SPRINGFIELD, Ill. — Adults adopted as children would have access to their birth certificates under legislation that passed the Illinois House on Thursday.

The bill represents more than 15 years of work for sponsoring Rep. Sara Feigenholtz, D-Chicago, an adoptee herself. Feigenholtz said data from Illinois and other states show birth parents contacted by adopted children overwhelmingly consent to give medical or other personal information.

“No matter what the circumstances (of the birth) are, we see that they never wanted protection from their offspring,” she said. “But this bill respects the minority of birth mothers who choose to keep their identities secret, so it’s the most perfectly balanced bill possible.”

Adult adoptees cannot see their birth certificate without permission of a birth parent or a member of that family. Feigenholtz’s bill would allow them to get a copy unless the birth mother chooses to keep her information private.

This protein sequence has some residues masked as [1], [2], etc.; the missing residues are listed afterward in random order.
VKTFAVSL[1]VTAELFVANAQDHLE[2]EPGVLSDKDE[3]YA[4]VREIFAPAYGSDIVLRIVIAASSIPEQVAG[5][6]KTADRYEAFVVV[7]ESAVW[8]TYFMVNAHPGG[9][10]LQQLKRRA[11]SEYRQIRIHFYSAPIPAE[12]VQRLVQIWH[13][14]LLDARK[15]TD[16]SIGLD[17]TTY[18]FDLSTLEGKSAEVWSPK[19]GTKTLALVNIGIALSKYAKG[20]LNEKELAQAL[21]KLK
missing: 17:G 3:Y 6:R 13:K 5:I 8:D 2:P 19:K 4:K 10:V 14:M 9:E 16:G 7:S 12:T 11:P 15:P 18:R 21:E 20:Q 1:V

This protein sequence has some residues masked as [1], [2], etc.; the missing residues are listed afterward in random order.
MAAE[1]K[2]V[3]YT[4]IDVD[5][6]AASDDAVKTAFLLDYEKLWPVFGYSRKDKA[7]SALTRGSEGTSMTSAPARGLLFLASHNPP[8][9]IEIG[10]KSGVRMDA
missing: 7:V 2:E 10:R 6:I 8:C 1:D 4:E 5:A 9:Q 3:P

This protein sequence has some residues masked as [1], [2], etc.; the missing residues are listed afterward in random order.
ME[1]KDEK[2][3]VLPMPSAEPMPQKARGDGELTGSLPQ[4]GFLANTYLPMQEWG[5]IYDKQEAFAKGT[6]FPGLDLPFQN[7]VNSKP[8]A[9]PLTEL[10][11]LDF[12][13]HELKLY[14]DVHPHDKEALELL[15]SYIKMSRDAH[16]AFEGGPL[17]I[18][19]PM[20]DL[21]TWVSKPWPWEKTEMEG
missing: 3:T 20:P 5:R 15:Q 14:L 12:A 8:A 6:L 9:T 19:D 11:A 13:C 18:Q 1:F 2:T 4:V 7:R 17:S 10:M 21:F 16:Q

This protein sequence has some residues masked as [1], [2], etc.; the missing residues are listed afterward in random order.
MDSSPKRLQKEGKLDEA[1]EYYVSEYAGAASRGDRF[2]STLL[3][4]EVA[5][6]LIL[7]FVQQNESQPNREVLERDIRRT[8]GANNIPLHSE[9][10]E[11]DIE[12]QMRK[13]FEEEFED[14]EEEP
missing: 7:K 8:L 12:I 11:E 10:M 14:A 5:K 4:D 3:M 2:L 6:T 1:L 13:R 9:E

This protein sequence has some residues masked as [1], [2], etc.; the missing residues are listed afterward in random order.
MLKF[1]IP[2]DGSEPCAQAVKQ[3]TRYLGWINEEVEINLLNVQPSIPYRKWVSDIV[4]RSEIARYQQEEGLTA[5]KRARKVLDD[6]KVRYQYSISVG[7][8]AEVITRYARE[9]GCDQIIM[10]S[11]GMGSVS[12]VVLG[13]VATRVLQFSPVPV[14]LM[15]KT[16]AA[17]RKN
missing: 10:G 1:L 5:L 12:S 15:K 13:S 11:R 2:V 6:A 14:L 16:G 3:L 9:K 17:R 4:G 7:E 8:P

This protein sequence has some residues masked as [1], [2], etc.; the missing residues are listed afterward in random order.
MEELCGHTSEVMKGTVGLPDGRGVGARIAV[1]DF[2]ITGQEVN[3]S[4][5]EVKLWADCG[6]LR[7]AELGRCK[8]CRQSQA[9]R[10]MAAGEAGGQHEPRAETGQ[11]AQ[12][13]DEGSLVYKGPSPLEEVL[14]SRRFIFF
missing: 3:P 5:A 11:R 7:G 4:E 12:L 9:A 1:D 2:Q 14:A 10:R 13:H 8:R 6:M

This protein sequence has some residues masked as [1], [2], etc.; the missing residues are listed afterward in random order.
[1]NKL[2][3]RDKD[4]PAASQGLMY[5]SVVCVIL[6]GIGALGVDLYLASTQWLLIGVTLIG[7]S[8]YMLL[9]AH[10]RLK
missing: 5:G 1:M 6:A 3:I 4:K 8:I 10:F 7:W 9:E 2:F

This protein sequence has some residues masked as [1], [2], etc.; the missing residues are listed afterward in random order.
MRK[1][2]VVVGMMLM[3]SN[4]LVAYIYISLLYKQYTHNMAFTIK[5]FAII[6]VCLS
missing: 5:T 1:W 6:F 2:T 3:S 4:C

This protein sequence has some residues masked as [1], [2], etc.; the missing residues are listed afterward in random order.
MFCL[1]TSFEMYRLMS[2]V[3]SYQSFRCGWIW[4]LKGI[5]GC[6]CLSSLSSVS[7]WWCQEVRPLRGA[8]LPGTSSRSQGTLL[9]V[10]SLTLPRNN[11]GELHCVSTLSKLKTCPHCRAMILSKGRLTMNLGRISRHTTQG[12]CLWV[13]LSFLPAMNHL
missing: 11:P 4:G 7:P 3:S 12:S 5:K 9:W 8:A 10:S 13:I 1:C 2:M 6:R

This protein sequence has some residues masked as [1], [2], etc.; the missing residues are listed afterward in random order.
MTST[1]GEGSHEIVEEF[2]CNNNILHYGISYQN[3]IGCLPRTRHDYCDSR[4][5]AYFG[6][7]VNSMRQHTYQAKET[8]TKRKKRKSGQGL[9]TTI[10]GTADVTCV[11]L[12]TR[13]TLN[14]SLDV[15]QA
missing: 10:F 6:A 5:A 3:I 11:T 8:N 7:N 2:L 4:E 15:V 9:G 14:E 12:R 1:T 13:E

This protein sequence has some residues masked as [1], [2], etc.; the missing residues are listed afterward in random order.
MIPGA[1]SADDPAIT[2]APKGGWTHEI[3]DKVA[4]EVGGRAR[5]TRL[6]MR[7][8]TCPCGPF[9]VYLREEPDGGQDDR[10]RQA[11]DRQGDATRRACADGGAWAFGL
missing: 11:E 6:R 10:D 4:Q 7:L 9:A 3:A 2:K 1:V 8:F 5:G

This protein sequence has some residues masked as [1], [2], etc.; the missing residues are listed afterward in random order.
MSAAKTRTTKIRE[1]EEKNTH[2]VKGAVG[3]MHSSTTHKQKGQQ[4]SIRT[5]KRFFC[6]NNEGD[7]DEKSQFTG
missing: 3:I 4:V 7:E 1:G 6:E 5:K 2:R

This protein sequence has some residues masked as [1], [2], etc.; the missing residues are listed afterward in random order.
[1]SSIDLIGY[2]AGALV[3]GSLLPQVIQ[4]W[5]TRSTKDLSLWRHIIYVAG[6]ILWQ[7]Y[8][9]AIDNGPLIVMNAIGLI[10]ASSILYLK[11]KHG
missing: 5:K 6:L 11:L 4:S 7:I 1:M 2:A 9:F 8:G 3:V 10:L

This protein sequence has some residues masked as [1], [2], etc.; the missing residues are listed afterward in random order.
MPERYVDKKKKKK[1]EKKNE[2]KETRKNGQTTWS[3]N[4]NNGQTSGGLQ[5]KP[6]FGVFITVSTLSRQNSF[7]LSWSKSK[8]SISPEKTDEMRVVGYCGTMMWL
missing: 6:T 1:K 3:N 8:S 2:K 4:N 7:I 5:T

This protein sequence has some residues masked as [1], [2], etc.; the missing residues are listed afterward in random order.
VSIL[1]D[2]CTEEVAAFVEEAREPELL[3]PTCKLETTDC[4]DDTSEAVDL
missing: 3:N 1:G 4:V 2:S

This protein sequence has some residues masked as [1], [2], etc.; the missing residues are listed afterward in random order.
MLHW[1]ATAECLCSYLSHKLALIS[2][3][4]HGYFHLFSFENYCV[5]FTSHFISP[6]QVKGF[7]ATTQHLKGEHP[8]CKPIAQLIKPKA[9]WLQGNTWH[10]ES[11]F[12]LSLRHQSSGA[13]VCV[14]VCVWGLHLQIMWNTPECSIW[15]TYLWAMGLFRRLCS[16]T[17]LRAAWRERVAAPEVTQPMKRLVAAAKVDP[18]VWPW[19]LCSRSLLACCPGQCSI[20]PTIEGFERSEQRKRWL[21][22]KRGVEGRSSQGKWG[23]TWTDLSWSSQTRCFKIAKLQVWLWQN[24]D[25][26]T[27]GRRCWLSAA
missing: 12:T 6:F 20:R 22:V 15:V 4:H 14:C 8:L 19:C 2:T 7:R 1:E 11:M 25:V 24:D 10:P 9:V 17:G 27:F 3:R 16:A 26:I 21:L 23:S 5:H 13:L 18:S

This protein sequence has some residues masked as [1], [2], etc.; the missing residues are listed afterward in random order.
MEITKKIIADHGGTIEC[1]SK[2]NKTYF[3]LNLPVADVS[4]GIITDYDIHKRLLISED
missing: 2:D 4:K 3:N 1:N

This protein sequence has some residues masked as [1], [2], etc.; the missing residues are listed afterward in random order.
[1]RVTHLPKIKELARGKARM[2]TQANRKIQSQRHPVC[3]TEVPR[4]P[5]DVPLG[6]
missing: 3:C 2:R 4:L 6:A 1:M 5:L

An information campaign about the changes is also included in the bill, now headed to the state Senate. Birth mothers would have until Jan. 1, 2011, to select their preferences. If a birth mother did not contact the state before that date, her child’s birth certificate would be made available.

Several state representatives questioned whether that was fair to mothers who may want to keep their information private but do not hear of the change to the law. Feigenholtz said the bill isn’t perfect, but she added that her own experience demonstrates adoptive children need access.

“I filed a bill similar to this when I first got to Springfield and it didn’t pass,” she said. “What it (did) was generate just boxes and boxes of mail, people begging me to help them find their family.”